Latam Airlines Group (NYSE: LTM) has filed for Chapter 11 protection in New York as South America's largest carrier tries to work through a drop in demand caused by the COVID-19 pandemic.

Latam is based in Chile but has affiliates in Brazil, Paraguay, and Argentina. The airline said it has received $900 million in debtor-in-possession financing, funds that allow it to sustain operations while in bankruptcy, from existing shareholders the Cuetos and Amaro families, as well as from Qatar Airways.

An airplane flying over the clouds.

Image source: Getty Images.

Airlines around the globe have been hard hit by the pandemic, and Latin American airlines in particular have suffered due to bans on international travel. Latam earlier this month announced plans to cut more than 1,800 jobs, and the airline has reduced its total schedule by about 95%. Latam is the second major South American airline to fly into bankruptcy in May, following Colombia's Avianca Holdings

"Latam entered the COVID-19 pandemic as a healthy and profitable airline group, yet exceptional circumstances have led to a collapse in global demand and has not only brought aviation to a virtual standstill, but it has also changed the industry for the foreseeable future," CEO Roberto Alvo said in a statement. "We have implemented a series of difficult measures to mitigate the impact of this unprecedented industry disruption, but ultimately this path represents the best option to lay the right foundation for the future of our airline group."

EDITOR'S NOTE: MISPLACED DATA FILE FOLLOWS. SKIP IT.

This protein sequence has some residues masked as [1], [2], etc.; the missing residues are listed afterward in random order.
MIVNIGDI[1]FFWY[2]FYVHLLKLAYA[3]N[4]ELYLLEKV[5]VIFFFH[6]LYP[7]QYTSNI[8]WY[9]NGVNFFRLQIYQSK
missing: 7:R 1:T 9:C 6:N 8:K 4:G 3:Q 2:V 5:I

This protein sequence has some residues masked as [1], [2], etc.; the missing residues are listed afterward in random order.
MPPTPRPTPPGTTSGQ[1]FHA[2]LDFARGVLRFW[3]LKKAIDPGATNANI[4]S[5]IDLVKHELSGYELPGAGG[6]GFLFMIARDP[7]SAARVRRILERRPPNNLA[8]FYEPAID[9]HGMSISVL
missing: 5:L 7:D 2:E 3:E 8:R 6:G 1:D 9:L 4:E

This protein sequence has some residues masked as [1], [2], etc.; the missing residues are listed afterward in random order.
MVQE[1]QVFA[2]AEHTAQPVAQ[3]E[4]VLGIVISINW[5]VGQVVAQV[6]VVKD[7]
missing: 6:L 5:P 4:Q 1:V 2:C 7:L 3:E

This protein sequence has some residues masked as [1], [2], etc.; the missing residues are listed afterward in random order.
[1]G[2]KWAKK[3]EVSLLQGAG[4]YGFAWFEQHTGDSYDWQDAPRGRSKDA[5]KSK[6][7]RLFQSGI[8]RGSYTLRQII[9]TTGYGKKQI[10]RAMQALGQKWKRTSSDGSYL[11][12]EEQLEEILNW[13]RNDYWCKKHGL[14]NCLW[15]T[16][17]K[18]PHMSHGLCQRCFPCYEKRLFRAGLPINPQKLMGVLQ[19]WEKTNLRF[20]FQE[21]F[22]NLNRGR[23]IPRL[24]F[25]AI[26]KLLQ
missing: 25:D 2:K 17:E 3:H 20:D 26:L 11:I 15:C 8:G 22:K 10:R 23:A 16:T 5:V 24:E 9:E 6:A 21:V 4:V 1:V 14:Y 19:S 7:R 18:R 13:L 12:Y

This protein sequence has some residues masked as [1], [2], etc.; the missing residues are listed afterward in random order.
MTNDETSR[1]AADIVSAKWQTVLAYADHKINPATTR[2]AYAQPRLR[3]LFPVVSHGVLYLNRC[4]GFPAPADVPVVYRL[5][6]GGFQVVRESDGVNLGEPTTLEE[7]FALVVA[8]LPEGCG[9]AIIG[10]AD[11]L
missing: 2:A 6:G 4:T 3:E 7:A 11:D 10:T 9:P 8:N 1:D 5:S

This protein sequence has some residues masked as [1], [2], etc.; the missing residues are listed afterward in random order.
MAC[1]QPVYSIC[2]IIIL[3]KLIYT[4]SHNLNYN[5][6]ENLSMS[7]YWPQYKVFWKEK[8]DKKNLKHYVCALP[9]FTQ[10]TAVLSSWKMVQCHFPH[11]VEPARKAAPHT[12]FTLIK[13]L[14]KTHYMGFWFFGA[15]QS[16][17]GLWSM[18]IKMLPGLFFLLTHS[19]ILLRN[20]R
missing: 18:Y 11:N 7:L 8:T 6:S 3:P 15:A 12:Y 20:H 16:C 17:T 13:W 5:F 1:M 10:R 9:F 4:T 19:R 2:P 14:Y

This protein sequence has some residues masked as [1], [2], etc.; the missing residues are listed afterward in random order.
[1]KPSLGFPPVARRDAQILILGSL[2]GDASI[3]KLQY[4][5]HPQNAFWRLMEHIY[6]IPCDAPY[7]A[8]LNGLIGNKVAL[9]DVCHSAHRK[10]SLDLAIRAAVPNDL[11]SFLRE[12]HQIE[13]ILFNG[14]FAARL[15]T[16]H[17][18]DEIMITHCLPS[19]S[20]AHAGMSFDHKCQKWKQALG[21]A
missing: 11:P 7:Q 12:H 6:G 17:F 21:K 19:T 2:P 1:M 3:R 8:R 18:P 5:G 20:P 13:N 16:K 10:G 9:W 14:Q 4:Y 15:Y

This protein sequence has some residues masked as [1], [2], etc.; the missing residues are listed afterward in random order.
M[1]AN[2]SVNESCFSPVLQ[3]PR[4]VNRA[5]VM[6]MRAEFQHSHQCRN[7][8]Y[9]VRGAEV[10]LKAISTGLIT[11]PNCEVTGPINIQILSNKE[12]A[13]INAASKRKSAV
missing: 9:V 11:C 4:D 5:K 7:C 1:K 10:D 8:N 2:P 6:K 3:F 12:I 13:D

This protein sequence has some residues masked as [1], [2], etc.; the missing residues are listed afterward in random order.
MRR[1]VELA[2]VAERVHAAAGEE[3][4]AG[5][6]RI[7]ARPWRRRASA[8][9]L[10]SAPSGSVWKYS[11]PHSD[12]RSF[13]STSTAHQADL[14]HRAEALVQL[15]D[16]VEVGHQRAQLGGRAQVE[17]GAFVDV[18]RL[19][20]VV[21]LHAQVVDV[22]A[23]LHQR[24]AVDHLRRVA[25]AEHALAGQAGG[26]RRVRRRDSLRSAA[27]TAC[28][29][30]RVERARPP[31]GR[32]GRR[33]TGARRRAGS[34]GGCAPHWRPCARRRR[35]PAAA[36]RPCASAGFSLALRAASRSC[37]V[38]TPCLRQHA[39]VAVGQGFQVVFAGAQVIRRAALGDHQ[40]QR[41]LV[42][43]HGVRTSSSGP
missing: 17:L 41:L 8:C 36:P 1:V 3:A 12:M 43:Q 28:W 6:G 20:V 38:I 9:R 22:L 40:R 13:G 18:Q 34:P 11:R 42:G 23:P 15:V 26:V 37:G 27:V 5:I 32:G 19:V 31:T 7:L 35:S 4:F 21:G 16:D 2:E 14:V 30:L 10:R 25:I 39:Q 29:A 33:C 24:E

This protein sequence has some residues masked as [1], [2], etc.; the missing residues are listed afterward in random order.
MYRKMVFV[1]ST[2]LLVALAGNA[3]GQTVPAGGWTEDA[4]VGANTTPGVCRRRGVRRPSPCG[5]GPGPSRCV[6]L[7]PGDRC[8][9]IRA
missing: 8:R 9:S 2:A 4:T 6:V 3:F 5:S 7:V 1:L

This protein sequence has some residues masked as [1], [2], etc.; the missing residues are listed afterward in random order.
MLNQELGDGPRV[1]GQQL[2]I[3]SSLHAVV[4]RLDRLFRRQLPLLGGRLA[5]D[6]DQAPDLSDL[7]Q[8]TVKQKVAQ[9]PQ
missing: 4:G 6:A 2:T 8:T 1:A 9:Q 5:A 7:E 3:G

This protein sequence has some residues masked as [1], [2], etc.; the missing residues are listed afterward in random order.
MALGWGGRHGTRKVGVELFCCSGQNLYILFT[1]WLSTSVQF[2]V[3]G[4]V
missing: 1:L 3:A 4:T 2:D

The filing creates additional uncertainty for a number of U.S.-based companies as well. Delta Air Lines (NYSE:DAL) is a Latam shareholder, investing nearly $2 billion in the airline just last year. Delta is likely to see that equity stake wiped out but will need to maneuver carefully to try to retain a key partner in the region.

Airlines can also use bankruptcy to cancel plane leases and trim their order books. Although Latam has not yet disclosed its future fleet plans, the airline had more than 300 aircraft prior to the pandemic and has more than two dozen new planes on order from Boeing and Airbus.

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